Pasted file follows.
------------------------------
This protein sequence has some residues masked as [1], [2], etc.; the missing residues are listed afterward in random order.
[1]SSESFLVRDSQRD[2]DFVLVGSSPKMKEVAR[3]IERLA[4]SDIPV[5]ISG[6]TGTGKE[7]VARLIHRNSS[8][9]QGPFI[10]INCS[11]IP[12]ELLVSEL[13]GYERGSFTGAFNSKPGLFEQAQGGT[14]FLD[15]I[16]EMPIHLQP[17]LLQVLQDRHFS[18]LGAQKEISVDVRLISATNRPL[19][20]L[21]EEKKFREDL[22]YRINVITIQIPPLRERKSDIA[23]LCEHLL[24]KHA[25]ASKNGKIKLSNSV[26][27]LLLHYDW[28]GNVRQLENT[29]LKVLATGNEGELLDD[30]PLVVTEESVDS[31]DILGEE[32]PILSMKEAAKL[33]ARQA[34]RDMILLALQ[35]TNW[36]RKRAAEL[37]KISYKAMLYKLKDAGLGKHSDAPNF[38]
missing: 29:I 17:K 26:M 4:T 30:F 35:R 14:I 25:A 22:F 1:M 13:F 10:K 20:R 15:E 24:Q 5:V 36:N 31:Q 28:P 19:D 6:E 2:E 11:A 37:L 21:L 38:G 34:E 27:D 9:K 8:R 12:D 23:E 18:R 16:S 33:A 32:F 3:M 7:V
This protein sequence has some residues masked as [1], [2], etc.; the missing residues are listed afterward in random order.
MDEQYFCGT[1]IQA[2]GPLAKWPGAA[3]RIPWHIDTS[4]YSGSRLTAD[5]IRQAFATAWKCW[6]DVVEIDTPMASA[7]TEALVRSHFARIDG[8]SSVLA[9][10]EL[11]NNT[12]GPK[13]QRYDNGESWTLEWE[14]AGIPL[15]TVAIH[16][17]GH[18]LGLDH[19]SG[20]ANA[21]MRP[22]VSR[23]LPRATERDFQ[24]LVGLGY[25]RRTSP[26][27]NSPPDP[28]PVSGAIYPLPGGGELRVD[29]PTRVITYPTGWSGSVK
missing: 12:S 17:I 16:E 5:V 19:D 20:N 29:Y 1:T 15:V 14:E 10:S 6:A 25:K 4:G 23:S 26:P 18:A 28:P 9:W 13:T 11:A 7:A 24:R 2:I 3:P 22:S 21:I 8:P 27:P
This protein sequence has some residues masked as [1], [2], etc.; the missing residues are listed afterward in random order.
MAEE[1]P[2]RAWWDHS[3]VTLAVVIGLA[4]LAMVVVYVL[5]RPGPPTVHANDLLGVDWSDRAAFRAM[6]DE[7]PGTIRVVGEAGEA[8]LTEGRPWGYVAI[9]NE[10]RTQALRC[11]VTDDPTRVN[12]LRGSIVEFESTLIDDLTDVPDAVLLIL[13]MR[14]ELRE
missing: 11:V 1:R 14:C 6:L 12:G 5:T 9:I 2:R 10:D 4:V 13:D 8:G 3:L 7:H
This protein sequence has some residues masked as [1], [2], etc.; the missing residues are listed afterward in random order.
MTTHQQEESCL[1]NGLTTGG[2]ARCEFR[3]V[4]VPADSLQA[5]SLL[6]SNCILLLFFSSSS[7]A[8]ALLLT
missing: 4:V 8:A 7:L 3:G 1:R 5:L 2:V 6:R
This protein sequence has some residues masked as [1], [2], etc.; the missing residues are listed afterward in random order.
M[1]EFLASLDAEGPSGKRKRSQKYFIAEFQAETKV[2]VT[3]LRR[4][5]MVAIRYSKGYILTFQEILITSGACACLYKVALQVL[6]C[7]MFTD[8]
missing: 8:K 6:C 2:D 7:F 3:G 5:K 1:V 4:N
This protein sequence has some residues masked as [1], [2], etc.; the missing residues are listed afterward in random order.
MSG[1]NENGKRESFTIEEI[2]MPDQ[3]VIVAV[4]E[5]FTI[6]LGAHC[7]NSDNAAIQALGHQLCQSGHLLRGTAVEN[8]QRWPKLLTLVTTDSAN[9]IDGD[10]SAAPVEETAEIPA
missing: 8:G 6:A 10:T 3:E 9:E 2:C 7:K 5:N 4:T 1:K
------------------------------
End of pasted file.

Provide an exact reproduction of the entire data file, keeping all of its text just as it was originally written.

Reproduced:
This protein sequence has some residues masked as [1], [2], etc.; the missing residues are listed afterward in random order.
[1]SSESFLVRDSQRD[2]DFVLVGSSPKMKEVAR[3]IERLA[4]SDIPV[5]ISG[6]TGTGKE[7]VARLIHRNSS[8][9]QGPFI[10]INCS[11]IP[12]ELLVSEL[13]GYERGSFTGAFNSKPGLFEQAQGGT[14]FLD[15]I[16]EMPIHLQP[17]LLQVLQDRHFS[18]LGAQKEISVDVRLISATNRPL[19][20]L[21]EEKKFREDL[22]YRINVITIQIPPLRERKSDIA[23]LCEHLL[24]KHA[25]ASKNGKIKLSNSV[26][27]LLLHYDW[28]GNVRQLENT[29]LKVLATGNEGELLDD[30]PLVVTEESVDS[31]DILGEE[32]PILSMKEAAKL[33]ARQA[34]RDMILLALQ[35]TNW[36]RKRAAEL[37]KISYKAMLYKLKDAGLGKHSDAPNF[38]
missing: 29:I 17:K 26:M 4:T 30:F 35:R 14:I 25:A 22:F 1:M 13:F 10:K 20:R 15:E 24:Q 5:V 36:N 31:Q 28:P 19:D 6:E 2:E 11:A 37:L 21:L 38:G 34:E 27:D 9:K 8:R 12:D 23:E 18:R 16:S 33:A 32:F 3:M 7:V
This protein sequence has some residues masked as [1], [2], etc.; the missing residues are listed afterward in random order.
MDEQYFCGT[1]IQA[2]GPLAKWPGAA[3]RIPWHIDTS[4]YSGSRLTAD[5]IRQAFATAWKCW[6]DVVEIDTPMASA[7]TEALVRSHFARIDG[8]SSVLA[9][10]EL[11]NNT[12]GPK[13]QRYDNGESWTLEWE[14]AGIPL[15]TVAIH[16][17]GH[18]LGLDH[19]SG[20]ANA[21]MRP[22]VSR[23]LPRATERDFQ[24]LVGLGY[25]RRTSP[26][27]NSPPDP[28]PVSGAIYPLPGGGELRVD[29]PTRVITYPTGWSGSVK
missing: 12:S 17:I 16:E 5:V 19:D 20:N 29:Y 1:T 15:V 14:E 10:S 6:A 25:K 4:G 23:S 26:P 18:A 28:P 9:W 13:T 11:A 7:A 24:R 2:I 3:P 22:S 21:I 8:P 27:P
This protein sequence has some residues masked as [1], [2], etc.; the missing residues are listed afterward in random order.
MAEE[1]P[2]RAWWDHS[3]VTLAVVIGLA[4]LAMVVVYVL[5]RPGPPTVHANDLLGVDWSDRAAFRAM[6]DE[7]PGTIRVVGEAGEA[8]LTEGRPWGYVAI[9]NE[10]RTQALRC[11]VTDDPTRVN[12]LRGSIVEFESTLIDDLTDVPDAVLLIL[13]MR[14]ELRE
missing: 11:V 1:R 14:C 6:L 12:G 5:T 9:I 2:R 10:D 4:V 13:D 8:G 3:L 7:H
This protein sequence has some residues masked as [1], [2], etc.; the missing residues are listed afterward in random order.
MTTHQQEESCL[1]NGLTTGG[2]ARCEFR[3]V[4]VPADSLQA[5]SLL[6]SNCILLLFFSSSS[7]A[8]ALLLT
missing: 4:V 8:A 7:L 3:G 1:R 5:L 2:V 6:R
This protein sequence has some residues masked as [1], [2], etc.; the missing residues are listed afterward in random order.
M[1]EFLASLDAEGPSGKRKRSQKYFIAEFQAETKV[2]VT[3]LRR[4][5]MVAIRYSKGYILTFQEILITSGACACLYKVALQVL[6]C[7]MFTD[8]
missing: 8:K 6:C 2:D 7:F 3:G 5:K 1:V 4:N
This protein sequence has some residues masked as [1], [2], etc.; the missing residues are listed afterward in random order.
MSG[1]NENGKRESFTIEEI[2]MPDQ[3]VIVAV[4]E[5]FTI[6]LGAHC[7]NSDNAAIQALGHQLCQSGHLLRGTAVEN[8]QRWPKLLTLVTTDSAN[9]IDGD[10]SAAPVEETAEIPA
missing: 8:G 6:A 10:T 3:E 9:E 2:C 7:K 5:N 4:T 1:K